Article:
Mixing Bleach and Vinegar – Here’s What Happens

Dangers of Mixing Bleach and Vinegar
When you mix bleach and vinegar, the bleach reacts with acetic acid in vinegar to produce toxic chlorine gas.

Mixing bleach and vinegar is not safe. Bleach reacts with the acetic acid in vinegar to produce toxic chlorine gas. Chlorine is a yellowish-green gas that attacks mucous membranes and the respiratory system and can be potentially fatal.

Why People Mix Bleach and Vinegar

Most of the time, mixing bleach and vinegar is accidental. It can happen if you use multiple cleaning products or aren’t careful to rinse after using one or the other.

However, some people intentionally add vinegar to bleach to make it more acidic so it’s a stronger disinfectant. The risk outweighs the benefit, though, because the increased potency isn’t significant enough to offset the danger of exposure to chlorine gas.

What Happens When Bleach and Vinegar Are Mixed

Chlorine bleach contains sodium hypochlorite (NaOCl), but because it’s dissolved in water, the chemical exists as hypochlorous acid (HOCl):

NaOCl + H2O ↔ HOCl + Na+ + OH

Hypochlorous acid is so good at bleaching and disinfecting because it’s a strong oxidizer. This also makes it good at participating in undesirable chemical reactions. Mixing bleach with an acid produces chlorine gas. For example, reacting bleach with hydrochloric acid makes water and chlorine:

HOCl + HCl ↔ H2O + Cl2

Vinegar contains diluted acetic acid rather than hydrochloric reaction, but chlorine is still produced:

2HOCl + 2HAc ↔ Cl2 + 2H2O + 2Ac (Ac : CH3COO)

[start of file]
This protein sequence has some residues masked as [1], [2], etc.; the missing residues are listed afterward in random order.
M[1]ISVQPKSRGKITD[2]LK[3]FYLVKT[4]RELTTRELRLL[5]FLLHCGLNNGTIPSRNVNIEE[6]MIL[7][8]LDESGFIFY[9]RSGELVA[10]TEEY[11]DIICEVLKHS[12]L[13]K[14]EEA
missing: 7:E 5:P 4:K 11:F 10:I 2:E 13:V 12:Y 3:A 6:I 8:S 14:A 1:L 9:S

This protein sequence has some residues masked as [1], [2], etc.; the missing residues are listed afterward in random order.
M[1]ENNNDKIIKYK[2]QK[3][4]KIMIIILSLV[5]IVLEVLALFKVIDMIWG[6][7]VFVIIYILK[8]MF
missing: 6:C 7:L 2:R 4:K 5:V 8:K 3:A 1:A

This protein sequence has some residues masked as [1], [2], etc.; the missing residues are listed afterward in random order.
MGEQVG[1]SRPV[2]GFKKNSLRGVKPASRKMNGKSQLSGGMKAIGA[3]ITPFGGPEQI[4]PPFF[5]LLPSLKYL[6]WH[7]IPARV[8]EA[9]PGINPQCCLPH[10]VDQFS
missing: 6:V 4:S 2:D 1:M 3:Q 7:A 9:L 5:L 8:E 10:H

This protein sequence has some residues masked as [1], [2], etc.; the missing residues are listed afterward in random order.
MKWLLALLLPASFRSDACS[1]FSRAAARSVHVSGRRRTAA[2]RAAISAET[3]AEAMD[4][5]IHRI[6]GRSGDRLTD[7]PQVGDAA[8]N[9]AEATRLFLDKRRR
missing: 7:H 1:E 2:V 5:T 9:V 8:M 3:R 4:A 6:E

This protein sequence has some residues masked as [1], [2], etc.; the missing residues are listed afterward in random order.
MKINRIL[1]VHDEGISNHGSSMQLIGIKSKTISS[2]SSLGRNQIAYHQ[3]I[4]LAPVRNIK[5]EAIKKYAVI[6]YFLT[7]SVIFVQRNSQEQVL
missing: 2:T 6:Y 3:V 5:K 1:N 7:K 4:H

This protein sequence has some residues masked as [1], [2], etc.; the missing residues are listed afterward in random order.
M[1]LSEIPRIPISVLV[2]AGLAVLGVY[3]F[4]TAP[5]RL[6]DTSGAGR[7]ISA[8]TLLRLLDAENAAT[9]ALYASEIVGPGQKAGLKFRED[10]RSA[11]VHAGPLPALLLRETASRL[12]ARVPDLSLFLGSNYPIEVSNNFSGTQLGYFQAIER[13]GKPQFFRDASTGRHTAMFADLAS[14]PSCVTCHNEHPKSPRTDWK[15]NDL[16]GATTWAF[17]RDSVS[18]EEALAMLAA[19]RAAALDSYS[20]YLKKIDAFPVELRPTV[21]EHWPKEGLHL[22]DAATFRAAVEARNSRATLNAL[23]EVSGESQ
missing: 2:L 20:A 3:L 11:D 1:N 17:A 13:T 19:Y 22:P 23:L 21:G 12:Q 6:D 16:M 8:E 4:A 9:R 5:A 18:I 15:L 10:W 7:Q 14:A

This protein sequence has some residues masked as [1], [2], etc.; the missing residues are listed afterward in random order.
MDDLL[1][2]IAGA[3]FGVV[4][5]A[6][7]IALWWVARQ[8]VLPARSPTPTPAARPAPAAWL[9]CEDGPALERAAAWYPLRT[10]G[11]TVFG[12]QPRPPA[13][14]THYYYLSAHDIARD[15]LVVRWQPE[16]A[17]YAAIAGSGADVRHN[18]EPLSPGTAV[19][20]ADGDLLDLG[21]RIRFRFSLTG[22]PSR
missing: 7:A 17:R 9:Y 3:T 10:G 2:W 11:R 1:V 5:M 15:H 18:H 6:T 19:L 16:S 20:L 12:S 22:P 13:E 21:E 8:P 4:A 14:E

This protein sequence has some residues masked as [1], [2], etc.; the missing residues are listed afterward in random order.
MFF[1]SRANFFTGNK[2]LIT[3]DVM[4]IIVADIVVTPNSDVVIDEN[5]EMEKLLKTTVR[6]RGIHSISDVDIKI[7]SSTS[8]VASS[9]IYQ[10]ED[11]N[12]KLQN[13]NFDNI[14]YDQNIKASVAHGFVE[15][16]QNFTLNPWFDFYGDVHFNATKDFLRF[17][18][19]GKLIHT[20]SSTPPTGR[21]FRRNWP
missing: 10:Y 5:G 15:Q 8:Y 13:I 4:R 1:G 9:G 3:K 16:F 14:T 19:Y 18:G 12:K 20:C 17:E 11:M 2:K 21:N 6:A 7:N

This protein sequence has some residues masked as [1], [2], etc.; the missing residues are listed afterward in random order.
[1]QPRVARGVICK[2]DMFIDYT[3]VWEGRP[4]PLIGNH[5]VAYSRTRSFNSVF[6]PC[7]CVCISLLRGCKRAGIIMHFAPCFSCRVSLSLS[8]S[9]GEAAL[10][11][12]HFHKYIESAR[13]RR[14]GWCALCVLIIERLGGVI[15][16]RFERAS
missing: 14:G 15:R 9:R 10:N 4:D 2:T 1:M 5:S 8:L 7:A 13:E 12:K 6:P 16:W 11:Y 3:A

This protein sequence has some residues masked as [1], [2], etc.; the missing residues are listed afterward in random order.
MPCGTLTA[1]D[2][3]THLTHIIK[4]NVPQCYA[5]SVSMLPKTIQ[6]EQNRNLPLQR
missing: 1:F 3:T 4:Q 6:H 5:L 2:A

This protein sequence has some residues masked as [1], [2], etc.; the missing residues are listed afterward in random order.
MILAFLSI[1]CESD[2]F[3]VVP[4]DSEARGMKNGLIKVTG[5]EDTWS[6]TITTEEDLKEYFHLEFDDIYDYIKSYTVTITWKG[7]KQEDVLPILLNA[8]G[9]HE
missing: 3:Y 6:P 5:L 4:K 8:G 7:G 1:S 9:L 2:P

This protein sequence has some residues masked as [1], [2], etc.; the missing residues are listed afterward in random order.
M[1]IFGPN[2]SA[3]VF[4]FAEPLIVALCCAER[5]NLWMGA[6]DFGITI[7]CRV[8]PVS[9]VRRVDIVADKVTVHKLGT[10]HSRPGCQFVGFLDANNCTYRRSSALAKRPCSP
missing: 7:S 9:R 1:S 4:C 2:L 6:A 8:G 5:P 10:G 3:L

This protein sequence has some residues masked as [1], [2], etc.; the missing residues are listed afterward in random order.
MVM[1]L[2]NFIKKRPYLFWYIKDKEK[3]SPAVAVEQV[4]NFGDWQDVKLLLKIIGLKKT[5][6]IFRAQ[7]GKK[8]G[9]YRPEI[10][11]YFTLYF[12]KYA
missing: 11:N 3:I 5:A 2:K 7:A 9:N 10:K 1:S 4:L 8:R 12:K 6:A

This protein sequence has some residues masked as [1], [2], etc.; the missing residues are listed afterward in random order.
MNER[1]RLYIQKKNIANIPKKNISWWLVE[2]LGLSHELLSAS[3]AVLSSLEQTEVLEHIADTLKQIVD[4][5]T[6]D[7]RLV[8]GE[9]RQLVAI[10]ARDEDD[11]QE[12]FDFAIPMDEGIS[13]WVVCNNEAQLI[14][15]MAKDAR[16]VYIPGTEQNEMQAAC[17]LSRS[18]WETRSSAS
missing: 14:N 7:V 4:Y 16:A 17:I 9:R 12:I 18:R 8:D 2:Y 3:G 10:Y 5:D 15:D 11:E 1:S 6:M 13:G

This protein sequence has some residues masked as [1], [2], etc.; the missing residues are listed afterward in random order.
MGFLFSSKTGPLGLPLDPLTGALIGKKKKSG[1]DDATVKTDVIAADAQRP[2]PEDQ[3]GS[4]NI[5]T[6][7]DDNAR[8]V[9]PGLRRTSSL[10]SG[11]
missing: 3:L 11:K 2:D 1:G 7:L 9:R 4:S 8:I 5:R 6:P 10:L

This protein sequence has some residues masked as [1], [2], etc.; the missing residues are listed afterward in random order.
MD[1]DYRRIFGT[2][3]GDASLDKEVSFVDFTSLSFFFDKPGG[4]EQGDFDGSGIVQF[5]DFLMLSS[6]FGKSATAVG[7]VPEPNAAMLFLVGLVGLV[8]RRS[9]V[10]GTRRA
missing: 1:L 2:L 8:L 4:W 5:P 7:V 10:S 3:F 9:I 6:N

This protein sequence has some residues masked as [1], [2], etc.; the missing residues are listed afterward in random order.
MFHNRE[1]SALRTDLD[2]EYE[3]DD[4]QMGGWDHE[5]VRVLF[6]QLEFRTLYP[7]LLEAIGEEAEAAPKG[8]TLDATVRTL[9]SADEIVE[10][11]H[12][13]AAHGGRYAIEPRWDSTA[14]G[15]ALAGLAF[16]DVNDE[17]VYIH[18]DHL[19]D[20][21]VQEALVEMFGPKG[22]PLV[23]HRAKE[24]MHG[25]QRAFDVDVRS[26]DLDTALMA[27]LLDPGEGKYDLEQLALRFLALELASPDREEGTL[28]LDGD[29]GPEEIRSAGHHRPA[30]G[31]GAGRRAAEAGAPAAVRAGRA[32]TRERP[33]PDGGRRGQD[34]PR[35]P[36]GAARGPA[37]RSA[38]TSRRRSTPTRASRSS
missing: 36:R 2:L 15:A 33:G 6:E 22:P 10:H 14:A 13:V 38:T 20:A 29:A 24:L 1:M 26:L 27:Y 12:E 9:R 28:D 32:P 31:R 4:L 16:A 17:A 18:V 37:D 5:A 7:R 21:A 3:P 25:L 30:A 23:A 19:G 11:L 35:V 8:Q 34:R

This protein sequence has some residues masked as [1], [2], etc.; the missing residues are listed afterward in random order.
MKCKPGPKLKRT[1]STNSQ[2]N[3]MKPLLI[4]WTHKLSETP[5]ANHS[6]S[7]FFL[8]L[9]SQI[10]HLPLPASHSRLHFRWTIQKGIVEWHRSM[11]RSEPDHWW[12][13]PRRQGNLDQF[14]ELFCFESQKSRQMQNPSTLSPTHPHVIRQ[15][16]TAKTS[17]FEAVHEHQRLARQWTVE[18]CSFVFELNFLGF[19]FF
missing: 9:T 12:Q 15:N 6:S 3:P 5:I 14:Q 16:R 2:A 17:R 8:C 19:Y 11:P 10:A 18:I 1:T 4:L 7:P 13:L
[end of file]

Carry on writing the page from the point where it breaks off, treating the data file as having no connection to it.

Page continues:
An equilibrium exists between the different chlorine-containing species. At low pH (which you get when adding vinegar or toilet bowl cleaner), the reaction favors the production of chlorine gas. In contrast, increasing the pH favors the conversion of chlorine gas into the hypochlorite ion. Hypochlorite is not as good an oxidizer as hypochlorous acid, which is why some people intentionally lower the pH of their bleach.

What to Do If You Mix Bleach and Vinegar

You’ll know there’s a problem if the liquid suddenly smells very strongly of bleach (which is really the odor of chlorine). If you see a faint yellowish-green haze, it’s a sign of significant chlorine gas production. But, both bleach and vinegar are dilute, so generally the gas is invisible. Avoid breathing the vapor and immediately leave the area. Return only after the chlorine odor has dissipated. Immediately seek medical attention or call Poison Control if you experience burning or blistering eyes, skin, or mucous membranes or have trouble breathing.

Properly Using Bleach and Vinegar

It’s fine to use both vinegar and bleach to clean and disinfect, providing you thoroughly rinse the surface with water before switching products. Instead of adding vinegar to bleach water to increase its effectiveness, just buy a fresh bottle of bleach. Bleach loses its activity over time, so a new bottle is stronger than one that has been stored for several months.

Bleach and Other Chemicals

Vinegar isn’t the only chemical that produces a nasty reaction when mixed with bleach. Mixing bleach with any acid, alcohol, peroxide, or ammonia releases toxic fumes. Bleach mixed with ammonia makes chloramine gas, which can cause chest pain and shortness of breath. Bleach and alcohol make chloroform, which is a central nervous system depressant that could cause unconsciousness and respiratory failure. Bleach with peroxide forms irritating and corrosive peracetic acid.


  • Bodkins, Bailey (1995). Bleach. Philadelphia: Virginia Printing Press.
  • Slaughter, R. J.; Watts, M.; Vale, J. A.; Grieve, J. R.; Schep, L. J. (2019). “The clinical toxicology of sodium hypochlorite”. Clinical Toxicology57 (5): 303–311. doi:10.1080/15563650.2018.1543889
  • Washington State Department of Health. Dangers of Mixing Bleach With Cleaners.